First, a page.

Oculus Rift’s consumer-friendly version is slated to be released this year, with an improved design and updated guts, but those who can’t wait can pick up its Developer Kit 2 for USD$350.
Unfortunately shelved recently until further notice, Google Glass’s Explorer program, which offers the device to consumers, was ill-fated but didn’t completely shut the door on the head-mounted display for good.
Launched to massive fanfare, including a skydive straight into Google IO, the Google Glass resembles a pair of spectacles with a tiny brick of plastic suspended over the upper corner of the right frame. This tiny brick is used to display any information relevant to the apps you have installed, which includes news or facial recognition.
The retention of personal data resulted in widespread disapproval of the device, with concerns of safety and privacy when anyone wearing Glass is essentially pointing a camera at your face during any conversation.
The device wasn’t known for its affordability however. At USD$1,500 (SGD$2,050) a piece, you’re looking at a lot of disposable income. It’s still open however to the industry to purchase – just not consumers at the moment.
Apple, too, isn’t one to slouch in this space, recently unveiling the Apple Watch, a moniker that’s often substituted for “iWatch” and is a – you guessed it – smartwatch meant to be a companion to your iDevices. It features an interface both operated by touch and the crown at its side. This crown’s use varies depending on the context (or rather, the interface) used, from increasing or decreasing the size of the main app screen, to scrolling through dates.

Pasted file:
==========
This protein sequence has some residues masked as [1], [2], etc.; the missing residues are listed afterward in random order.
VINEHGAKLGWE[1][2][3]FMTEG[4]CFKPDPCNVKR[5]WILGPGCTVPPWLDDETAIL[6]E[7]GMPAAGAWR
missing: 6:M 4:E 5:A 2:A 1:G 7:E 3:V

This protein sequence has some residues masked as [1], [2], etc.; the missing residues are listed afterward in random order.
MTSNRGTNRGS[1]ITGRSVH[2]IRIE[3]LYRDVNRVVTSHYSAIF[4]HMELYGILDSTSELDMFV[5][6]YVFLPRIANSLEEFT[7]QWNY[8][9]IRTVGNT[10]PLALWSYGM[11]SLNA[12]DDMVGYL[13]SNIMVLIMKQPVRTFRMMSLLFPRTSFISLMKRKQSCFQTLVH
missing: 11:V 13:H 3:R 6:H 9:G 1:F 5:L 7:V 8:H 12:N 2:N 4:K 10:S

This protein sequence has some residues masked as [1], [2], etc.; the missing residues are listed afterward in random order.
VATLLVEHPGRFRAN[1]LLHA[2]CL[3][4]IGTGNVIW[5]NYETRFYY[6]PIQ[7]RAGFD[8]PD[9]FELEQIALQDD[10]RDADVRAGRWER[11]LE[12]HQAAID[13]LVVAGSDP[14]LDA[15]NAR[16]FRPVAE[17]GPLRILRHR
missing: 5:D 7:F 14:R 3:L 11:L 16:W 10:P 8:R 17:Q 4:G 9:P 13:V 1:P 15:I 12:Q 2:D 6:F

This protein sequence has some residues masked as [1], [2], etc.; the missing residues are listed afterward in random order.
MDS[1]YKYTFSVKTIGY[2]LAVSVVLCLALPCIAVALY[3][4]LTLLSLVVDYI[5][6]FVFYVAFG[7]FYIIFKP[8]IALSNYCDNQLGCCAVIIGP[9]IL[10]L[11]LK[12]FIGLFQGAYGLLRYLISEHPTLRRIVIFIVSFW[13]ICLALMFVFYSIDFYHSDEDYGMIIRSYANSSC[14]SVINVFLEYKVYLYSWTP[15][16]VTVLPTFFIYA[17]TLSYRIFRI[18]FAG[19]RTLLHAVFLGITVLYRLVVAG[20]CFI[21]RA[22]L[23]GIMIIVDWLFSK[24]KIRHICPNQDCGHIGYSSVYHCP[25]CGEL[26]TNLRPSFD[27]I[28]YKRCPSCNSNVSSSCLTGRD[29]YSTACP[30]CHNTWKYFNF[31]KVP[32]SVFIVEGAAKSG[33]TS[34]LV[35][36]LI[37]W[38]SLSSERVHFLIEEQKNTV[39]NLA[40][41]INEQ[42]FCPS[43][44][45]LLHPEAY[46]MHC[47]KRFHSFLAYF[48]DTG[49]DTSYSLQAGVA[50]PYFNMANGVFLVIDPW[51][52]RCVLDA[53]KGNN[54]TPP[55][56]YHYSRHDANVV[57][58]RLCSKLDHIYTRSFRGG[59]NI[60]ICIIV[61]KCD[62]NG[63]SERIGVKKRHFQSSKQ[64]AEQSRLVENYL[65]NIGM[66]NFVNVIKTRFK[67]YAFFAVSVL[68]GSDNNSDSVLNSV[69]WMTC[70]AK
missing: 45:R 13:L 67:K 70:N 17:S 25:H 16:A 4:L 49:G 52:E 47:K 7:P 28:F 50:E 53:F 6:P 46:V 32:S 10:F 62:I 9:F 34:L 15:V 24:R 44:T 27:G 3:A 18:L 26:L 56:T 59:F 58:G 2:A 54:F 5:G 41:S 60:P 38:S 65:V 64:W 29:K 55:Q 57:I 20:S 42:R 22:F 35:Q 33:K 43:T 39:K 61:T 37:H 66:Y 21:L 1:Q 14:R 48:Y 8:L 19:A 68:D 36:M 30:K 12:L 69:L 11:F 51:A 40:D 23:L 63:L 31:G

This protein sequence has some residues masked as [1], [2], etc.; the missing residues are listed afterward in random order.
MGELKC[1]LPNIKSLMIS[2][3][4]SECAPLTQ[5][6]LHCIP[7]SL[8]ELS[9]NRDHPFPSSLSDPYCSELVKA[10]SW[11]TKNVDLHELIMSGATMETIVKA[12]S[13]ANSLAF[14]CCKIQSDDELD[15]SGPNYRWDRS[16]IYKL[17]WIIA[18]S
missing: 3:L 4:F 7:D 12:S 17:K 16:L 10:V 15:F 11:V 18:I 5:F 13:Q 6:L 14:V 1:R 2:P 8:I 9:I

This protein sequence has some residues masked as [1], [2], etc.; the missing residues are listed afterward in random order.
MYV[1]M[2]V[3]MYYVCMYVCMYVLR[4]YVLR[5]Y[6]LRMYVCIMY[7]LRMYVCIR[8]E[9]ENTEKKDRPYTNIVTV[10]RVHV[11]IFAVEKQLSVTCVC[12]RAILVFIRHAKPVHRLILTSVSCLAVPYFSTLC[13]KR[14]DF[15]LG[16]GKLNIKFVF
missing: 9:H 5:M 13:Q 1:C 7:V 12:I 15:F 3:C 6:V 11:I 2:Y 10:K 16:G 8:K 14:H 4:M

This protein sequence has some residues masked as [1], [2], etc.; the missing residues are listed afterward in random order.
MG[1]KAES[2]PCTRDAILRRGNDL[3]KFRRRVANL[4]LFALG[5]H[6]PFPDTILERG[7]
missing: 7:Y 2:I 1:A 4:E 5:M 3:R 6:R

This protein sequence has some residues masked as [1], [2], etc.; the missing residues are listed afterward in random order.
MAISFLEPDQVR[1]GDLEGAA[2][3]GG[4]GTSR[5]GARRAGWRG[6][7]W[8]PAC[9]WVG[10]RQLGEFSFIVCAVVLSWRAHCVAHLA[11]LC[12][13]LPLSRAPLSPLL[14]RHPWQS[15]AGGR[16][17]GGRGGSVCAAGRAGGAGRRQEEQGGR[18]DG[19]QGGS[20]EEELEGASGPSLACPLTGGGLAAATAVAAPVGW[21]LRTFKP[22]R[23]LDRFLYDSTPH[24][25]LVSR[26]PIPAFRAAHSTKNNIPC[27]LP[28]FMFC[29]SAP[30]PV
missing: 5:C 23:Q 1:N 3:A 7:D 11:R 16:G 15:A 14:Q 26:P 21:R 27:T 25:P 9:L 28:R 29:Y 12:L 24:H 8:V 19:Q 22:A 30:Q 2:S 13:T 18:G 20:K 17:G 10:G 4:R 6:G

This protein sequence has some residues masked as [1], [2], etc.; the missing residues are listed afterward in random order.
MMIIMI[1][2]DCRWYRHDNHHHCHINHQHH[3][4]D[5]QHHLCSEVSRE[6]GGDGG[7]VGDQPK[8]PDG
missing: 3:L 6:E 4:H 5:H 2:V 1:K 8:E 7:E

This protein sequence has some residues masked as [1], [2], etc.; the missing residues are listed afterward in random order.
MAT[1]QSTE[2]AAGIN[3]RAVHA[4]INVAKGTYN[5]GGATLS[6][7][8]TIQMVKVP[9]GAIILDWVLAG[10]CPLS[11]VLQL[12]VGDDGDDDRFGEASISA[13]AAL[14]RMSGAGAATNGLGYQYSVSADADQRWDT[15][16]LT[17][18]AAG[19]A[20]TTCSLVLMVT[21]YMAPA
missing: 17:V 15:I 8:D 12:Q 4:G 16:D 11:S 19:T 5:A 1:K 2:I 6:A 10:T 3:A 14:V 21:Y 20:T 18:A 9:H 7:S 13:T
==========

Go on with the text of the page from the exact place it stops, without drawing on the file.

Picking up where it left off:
Interestingly, Apple Watch comes in 3 editions – USD$349 for the standard edition, USD$500 for the Apple Watch Sports edition, and a rumored USD$4,000 to USD$5,000 for the Apple Watch Edition edition.
Apple Watch? USD$349.
Mi Band? USD$13.
You judge. This simple band doesn’t do half the things the Apple Watch can do, but it’s definitely shooting above what it can for 4% of that price. HardWareZone even calls it “the best SGD$19.99 you will ever spend”. This simple monitor blows the competition out of the water in terms of sheer value alone, being an activity tracker that takes note of your steps and sleeping patterns.
The sleek oblong sensor comes detachable from the strap to mix and match colors with your outfit. With the purported 30-day battery life, it’s going to stay on your wrist for a while.
And then…there’s the 3DHead
With any industry, there are bound to be as many hits as misses, hence the 3DHead became a laughing stock since its debut at the Consumer Electronics Show (CES) 2015. It’s a glorified tablet stuck onto a massive helmet, deemed by its creators as the “Oculus-killer”. Wearing this product will make you look like you’ve a massive blimp stuck to your face.
In addition, imagine a tablet affixed to a hunk of plastic pivoting off your neck – oculus killer or human killer?
Photos courtesy of Forbes and Mi Singapore’s Facebook page.